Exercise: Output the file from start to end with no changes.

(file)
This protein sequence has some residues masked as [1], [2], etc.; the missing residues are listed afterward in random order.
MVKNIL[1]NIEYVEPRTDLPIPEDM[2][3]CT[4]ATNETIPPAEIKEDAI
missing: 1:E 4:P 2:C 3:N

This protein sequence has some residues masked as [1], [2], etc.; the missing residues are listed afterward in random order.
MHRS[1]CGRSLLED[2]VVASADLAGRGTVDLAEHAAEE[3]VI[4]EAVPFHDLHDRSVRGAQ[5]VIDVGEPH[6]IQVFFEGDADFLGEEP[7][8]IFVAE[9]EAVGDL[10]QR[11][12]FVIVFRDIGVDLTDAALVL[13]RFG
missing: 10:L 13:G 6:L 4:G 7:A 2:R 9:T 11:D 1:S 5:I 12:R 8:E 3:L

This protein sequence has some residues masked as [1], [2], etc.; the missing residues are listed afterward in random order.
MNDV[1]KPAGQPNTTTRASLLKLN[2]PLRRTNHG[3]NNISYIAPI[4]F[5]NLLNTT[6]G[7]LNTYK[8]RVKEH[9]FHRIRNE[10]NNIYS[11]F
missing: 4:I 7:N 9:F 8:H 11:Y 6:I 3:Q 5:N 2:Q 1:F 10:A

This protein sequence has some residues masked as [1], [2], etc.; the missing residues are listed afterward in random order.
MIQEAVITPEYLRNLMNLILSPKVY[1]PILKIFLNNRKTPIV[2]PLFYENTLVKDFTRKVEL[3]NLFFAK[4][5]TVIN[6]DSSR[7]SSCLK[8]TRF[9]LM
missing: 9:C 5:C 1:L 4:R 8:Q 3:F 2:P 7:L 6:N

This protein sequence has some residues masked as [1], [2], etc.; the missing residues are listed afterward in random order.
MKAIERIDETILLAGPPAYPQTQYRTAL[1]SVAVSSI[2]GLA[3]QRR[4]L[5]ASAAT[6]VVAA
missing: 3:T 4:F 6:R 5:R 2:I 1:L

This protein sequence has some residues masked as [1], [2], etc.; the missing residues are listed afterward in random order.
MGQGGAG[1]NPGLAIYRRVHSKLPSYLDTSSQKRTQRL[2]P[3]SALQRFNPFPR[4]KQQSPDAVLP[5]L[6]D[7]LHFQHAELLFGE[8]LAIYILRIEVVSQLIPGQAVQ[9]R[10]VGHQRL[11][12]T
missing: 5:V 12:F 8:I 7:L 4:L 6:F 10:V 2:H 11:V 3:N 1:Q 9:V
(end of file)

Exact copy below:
This protein sequence has some residues masked as [1], [2], etc.; the missing residues are listed afterward in random order.
MVKNIL[1]NIEYVEPRTDLPIPEDM[2][3]CT[4]ATNETIPPAEIKEDAI
missing: 1:E 4:P 2:C 3:N

This protein sequence has some residues masked as [1], [2], etc.; the missing residues are listed afterward in random order.
MHRS[1]CGRSLLED[2]VVASADLAGRGTVDLAEHAAEE[3]VI[4]EAVPFHDLHDRSVRGAQ[5]VIDVGEPH[6]IQVFFEGDADFLGEEP[7][8]IFVAE[9]EAVGDL[10]QR[11][12]FVIVFRDIGVDLTDAALVL[13]RFG
missing: 10:L 13:G 6:L 4:G 7:A 2:R 9:T 11:D 1:S 5:I 12:R 8:E 3:L

This protein sequence has some residues masked as [1], [2], etc.; the missing residues are listed afterward in random order.
MNDV[1]KPAGQPNTTTRASLLKLN[2]PLRRTNHG[3]NNISYIAPI[4]F[5]NLLNTT[6]G[7]LNTYK[8]RVKEH[9]FHRIRNE[10]NNIYS[11]F
missing: 4:I 7:N 9:F 8:H 11:Y 6:I 3:Q 5:N 2:Q 1:F 10:A

This protein sequence has some residues masked as [1], [2], etc.; the missing residues are listed afterward in random order.
MIQEAVITPEYLRNLMNLILSPKVY[1]PILKIFLNNRKTPIV[2]PLFYENTLVKDFTRKVEL[3]NLFFAK[4][5]TVIN[6]DSSR[7]SSCLK[8]TRF[9]LM
missing: 9:C 5:C 1:L 4:R 8:Q 3:F 2:P 7:L 6:N

This protein sequence has some residues masked as [1], [2], etc.; the missing residues are listed afterward in random order.
MKAIERIDETILLAGPPAYPQTQYRTAL[1]SVAVSSI[2]GLA[3]QRR[4]L[5]ASAAT[6]VVAA
missing: 3:T 4:F 6:R 5:R 2:I 1:L

This protein sequence has some residues masked as [1], [2], etc.; the missing residues are listed afterward in random order.
MGQGGAG[1]NPGLAIYRRVHSKLPSYLDTSSQKRTQRL[2]P[3]SALQRFNPFPR[4]KQQSPDAVLP[5]L[6]D[7]LHFQHAELLFGE[8]LAIYILRIEVVSQLIPGQAVQ[9]R[10]VGHQRL[11][12]T
missing: 5:V 12:F 8:I 7:L 4:L 6:F 10:V 2:H 11:V 3:N 1:Q 9:V